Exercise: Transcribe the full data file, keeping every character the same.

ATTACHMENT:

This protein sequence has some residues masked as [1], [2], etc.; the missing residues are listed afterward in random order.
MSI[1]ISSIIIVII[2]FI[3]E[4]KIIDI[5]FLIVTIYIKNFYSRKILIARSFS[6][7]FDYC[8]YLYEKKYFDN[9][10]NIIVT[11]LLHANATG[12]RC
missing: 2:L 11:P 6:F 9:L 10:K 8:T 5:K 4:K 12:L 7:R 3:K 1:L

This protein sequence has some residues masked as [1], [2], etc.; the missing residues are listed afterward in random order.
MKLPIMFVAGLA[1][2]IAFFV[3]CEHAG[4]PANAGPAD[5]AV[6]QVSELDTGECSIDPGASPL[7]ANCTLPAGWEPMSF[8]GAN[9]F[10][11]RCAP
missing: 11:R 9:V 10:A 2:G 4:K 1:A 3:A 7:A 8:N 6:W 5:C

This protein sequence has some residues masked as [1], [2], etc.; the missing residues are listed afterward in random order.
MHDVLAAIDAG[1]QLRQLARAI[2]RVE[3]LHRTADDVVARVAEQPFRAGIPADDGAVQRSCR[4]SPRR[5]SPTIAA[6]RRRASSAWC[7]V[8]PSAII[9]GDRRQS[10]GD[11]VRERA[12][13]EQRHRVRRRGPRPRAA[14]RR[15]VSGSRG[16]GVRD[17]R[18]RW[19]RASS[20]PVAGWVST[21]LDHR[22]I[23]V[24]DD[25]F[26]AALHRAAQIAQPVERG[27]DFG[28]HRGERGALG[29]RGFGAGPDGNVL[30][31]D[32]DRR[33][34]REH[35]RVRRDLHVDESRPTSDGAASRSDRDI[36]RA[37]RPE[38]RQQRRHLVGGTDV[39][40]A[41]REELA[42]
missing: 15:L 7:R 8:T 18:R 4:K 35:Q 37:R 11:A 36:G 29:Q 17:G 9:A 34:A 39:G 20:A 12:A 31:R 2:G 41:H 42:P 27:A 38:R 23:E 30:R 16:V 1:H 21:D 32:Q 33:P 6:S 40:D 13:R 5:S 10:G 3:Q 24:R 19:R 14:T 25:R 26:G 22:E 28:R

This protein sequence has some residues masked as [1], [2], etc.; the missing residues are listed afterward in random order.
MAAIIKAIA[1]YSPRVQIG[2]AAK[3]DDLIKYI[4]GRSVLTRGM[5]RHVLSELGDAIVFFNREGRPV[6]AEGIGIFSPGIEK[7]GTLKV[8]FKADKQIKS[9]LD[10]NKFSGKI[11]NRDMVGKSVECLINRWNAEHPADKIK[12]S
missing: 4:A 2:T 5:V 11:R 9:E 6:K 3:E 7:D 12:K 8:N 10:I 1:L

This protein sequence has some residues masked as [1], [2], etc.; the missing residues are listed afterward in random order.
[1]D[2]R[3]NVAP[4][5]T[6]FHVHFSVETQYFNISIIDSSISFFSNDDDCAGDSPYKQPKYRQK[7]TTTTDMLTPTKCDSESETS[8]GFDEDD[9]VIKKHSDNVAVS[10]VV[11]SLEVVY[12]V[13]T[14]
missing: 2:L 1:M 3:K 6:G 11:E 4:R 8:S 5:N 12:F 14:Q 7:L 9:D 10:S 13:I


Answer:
This protein sequence has some residues masked as [1], [2], etc.; the missing residues are listed afterward in random order.
MSI[1]ISSIIIVII[2]FI[3]E[4]KIIDI[5]FLIVTIYIKNFYSRKILIARSFS[6][7]FDYC[8]YLYEKKYFDN[9][10]NIIVT[11]LLHANATG[12]RC
missing: 2:L 11:P 6:F 9:L 10:K 8:T 5:K 4:K 12:L 7:R 3:K 1:L

This protein sequence has some residues masked as [1], [2], etc.; the missing residues are listed afterward in random order.
MKLPIMFVAGLA[1][2]IAFFV[3]CEHAG[4]PANAGPAD[5]AV[6]QVSELDTGECSIDPGASPL[7]ANCTLPAGWEPMSF[8]GAN[9]F[10][11]RCAP
missing: 11:R 9:V 10:A 2:G 4:K 1:A 3:A 7:A 8:N 6:W 5:C

This protein sequence has some residues masked as [1], [2], etc.; the missing residues are listed afterward in random order.
MHDVLAAIDAG[1]QLRQLARAI[2]RVE[3]LHRTADDVVARVAEQPFRAGIPADDGAVQRSCR[4]SPRR[5]SPTIAA[6]RRRASSAWC[7]V[8]PSAII[9]GDRRQS[10]GD[11]VRERA[12][13]EQRHRVRRRGPRPRAA[14]RR[15]VSGSRG[16]GVRD[17]R[18]RW[19]RASS[20]PVAGWVST[21]LDHR[22]I[23]V[24]DD[25]F[26]AALHRAAQIAQPVERG[27]DFG[28]HRGERGALG[29]RGFGAGPDGNVL[30][31]D[32]DRR[33][34]REH[35]RVRRDLHVDESRPTSDGAASRSDRDI[36]RA[37]RPE[38]RQQRRHLVGGTDV[39][40]A[41]REELA[42]
missing: 15:L 7:R 8:T 18:R 4:K 35:Q 37:R 11:A 36:G 29:Q 17:G 9:A 34:A 39:G 20:A 12:A 31:R 2:G 41:H 42:P 27:A 38:R 23:E 30:R 16:V 1:H 21:D 32:Q 33:P 6:S 40:D 13:R 5:S 10:G 3:Q 24:R 19:R 14:T 25:R 26:G 22:E 28:R

This protein sequence has some residues masked as [1], [2], etc.; the missing residues are listed afterward in random order.
MAAIIKAIA[1]YSPRVQIG[2]AAK[3]DDLIKYI[4]GRSVLTRGM[5]RHVLSELGDAIVFFNREGRPV[6]AEGIGIFSPGIEK[7]GTLKV[8]FKADKQIKS[9]LD[10]NKFSGKI[11]NRDMVGKSVECLINRWNAEHPADKIK[12]S
missing: 4:A 2:T 5:V 11:R 9:E 6:K 3:E 7:D 12:K 8:N 10:I 1:L

This protein sequence has some residues masked as [1], [2], etc.; the missing residues are listed afterward in random order.
[1]D[2]R[3]NVAP[4][5]T[6]FHVHFSVETQYFNISIIDSSISFFSNDDDCAGDSPYKQPKYRQK[7]TTTTDMLTPTKCDSESETS[8]GFDEDD[9]VIKKHSDNVAVS[10]VV[11]SLEVVY[12]V[13]T[14]
missing: 2:L 1:M 3:K 6:G 11:E 4:R 8:S 5:N 12:F 14:Q 7:L 9:D 10:S 13:I